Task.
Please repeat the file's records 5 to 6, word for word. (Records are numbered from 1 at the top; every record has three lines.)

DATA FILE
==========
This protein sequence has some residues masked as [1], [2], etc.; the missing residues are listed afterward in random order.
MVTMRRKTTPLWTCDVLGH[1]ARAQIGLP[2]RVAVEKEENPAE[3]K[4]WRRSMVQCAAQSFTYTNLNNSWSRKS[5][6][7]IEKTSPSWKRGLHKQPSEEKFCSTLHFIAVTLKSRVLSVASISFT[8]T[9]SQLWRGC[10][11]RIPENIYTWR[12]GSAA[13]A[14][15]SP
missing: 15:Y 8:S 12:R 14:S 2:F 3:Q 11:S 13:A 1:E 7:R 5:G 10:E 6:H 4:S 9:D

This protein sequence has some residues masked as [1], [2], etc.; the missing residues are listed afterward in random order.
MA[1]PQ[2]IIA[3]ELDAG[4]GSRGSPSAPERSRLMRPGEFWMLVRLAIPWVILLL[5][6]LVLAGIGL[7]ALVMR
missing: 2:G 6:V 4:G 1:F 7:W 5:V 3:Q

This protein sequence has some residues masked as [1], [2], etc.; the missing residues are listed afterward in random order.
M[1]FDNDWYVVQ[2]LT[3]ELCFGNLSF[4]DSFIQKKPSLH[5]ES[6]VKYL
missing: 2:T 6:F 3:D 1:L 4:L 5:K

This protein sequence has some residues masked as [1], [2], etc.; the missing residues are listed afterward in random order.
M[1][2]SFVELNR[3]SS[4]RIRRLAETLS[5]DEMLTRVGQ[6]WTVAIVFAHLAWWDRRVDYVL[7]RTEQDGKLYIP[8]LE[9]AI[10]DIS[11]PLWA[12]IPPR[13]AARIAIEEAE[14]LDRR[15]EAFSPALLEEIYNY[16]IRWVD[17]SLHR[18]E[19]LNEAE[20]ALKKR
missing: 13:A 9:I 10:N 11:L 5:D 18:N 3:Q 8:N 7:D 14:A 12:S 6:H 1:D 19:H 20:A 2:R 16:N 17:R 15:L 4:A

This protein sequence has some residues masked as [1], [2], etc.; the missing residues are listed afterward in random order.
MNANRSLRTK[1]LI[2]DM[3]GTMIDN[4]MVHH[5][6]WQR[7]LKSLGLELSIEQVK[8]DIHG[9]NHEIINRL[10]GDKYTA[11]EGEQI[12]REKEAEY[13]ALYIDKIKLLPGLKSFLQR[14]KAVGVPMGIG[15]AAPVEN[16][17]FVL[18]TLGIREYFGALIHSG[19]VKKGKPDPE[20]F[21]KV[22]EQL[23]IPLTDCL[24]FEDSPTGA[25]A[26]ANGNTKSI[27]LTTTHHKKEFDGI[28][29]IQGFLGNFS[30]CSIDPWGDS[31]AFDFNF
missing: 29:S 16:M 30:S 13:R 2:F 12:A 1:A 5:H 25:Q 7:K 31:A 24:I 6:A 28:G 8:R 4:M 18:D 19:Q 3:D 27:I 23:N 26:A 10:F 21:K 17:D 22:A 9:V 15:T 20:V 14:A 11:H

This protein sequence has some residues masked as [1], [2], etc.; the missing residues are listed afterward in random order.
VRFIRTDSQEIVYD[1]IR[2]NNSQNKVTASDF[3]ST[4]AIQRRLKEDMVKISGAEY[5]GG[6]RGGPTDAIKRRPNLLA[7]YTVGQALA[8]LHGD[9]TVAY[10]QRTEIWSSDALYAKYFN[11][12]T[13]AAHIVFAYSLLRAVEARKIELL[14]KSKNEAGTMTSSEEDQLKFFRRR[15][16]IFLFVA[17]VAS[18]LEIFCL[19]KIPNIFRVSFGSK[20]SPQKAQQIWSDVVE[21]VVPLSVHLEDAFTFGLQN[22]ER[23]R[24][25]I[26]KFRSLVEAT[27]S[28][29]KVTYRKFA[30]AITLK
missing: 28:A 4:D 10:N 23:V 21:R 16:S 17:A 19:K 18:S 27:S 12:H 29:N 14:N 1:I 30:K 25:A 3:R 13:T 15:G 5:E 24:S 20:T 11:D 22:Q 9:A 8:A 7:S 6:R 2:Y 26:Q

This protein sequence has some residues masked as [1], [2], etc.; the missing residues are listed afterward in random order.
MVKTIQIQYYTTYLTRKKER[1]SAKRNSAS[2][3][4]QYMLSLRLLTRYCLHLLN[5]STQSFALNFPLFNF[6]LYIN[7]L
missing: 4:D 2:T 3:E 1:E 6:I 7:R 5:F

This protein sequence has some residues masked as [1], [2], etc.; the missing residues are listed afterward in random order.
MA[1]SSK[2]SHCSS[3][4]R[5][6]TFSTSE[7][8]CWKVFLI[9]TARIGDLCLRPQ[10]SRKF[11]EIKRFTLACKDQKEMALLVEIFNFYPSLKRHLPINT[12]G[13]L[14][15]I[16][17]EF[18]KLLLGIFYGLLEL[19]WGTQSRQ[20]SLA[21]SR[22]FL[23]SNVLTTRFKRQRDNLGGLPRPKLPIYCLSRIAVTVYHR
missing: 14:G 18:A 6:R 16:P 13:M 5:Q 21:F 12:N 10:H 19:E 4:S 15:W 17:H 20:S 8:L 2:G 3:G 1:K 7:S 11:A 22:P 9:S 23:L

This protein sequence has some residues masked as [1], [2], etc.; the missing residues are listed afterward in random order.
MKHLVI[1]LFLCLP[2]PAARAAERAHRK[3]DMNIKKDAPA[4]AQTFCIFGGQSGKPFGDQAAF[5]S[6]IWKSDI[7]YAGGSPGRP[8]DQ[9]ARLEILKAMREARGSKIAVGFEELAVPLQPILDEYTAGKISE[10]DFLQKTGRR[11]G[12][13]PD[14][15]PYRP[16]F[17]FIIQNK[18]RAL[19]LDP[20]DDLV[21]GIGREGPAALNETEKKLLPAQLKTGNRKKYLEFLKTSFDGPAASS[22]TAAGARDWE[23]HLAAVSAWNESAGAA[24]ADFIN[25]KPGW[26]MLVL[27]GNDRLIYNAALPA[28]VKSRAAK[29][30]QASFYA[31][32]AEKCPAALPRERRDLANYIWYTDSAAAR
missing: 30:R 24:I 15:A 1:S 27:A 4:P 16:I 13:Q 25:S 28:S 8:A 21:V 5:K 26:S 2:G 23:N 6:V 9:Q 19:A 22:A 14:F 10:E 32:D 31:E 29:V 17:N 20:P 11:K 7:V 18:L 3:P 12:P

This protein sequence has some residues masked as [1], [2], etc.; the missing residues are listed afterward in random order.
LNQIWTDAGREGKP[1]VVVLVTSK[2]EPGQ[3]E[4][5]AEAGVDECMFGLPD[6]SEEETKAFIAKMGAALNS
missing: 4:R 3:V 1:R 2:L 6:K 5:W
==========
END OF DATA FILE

This protein sequence has some residues masked as [1], [2], etc.; the missing residues are listed afterward in random order.
MNANRSLRTK[1]LI[2]DM[3]GTMIDN[4]MVHH[5][6]WQR[7]LKSLGLELSIEQVK[8]DIHG[9]NHEIINRL[10]GDKYTA[11]EGEQI[12]REKEAEY[13]ALYIDKIKLLPGLKSFLQR[14]KAVGVPMGIG[15]AAPVEN[16][17]FVL[18]TLGIREYFGALIHSG[19]VKKGKPDPE[20]F[21]KV[22]EQL[23]IPLTDCL[24]FEDSPTGA[25]A[26]ANGNTKSI[27]LTTTHHKKEFDGI[28][29]IQGFLGNFS[30]CSIDPWGDS[31]AFDFNF
missing: 29:S 16:M 30:S 13:R 2:F 12:A 1:A 5:H 25:Q 7:K 31:A 24:I 6:A 28:G 8:R 4:M 18:D 19:Q 3:D 27:I 23:N 26:A 10:F 21:K 17:D 22:A 9:V 15:T 20:V 14:A 11:H

This protein sequence has some residues masked as [1], [2], etc.; the missing residues are listed afterward in random order.
VRFIRTDSQEIVYD[1]IR[2]NNSQNKVTASDF[3]ST[4]AIQRRLKEDMVKISGAEY[5]GG[6]RGGPTDAIKRRPNLLA[7]YTVGQALA[8]LHGD[9]TVAY[10]QRTEIWSSDALYAKYFN[11][12]T[13]AAHIVFAYSLLRAVEARKIELL[14]KSKNEAGTMTSSEEDQLKFFRRR[15][16]IFLFVA[17]VAS[18]LEIFCL[19]KIPNIFRVSFGSK[20]SPQKAQQIWSDVVE[21]VVPLSVHLEDAFTFGLQN[22]ER[23]R[24][25]I[26]KFRSLVEAT[27]S[28][29]KVTYRKFA[30]AITLK
missing: 28:A 4:D 10:N 23:V 21:R 16:S 17:A 19:K 18:S 27:S 12:H 29:N 14:N 1:I 30:K 25:A 3:R 13:T 15:G 5:E 24:S 20:T 11:D 22:Q 9:A 8:A 7:S 6:R 2:Y 26:Q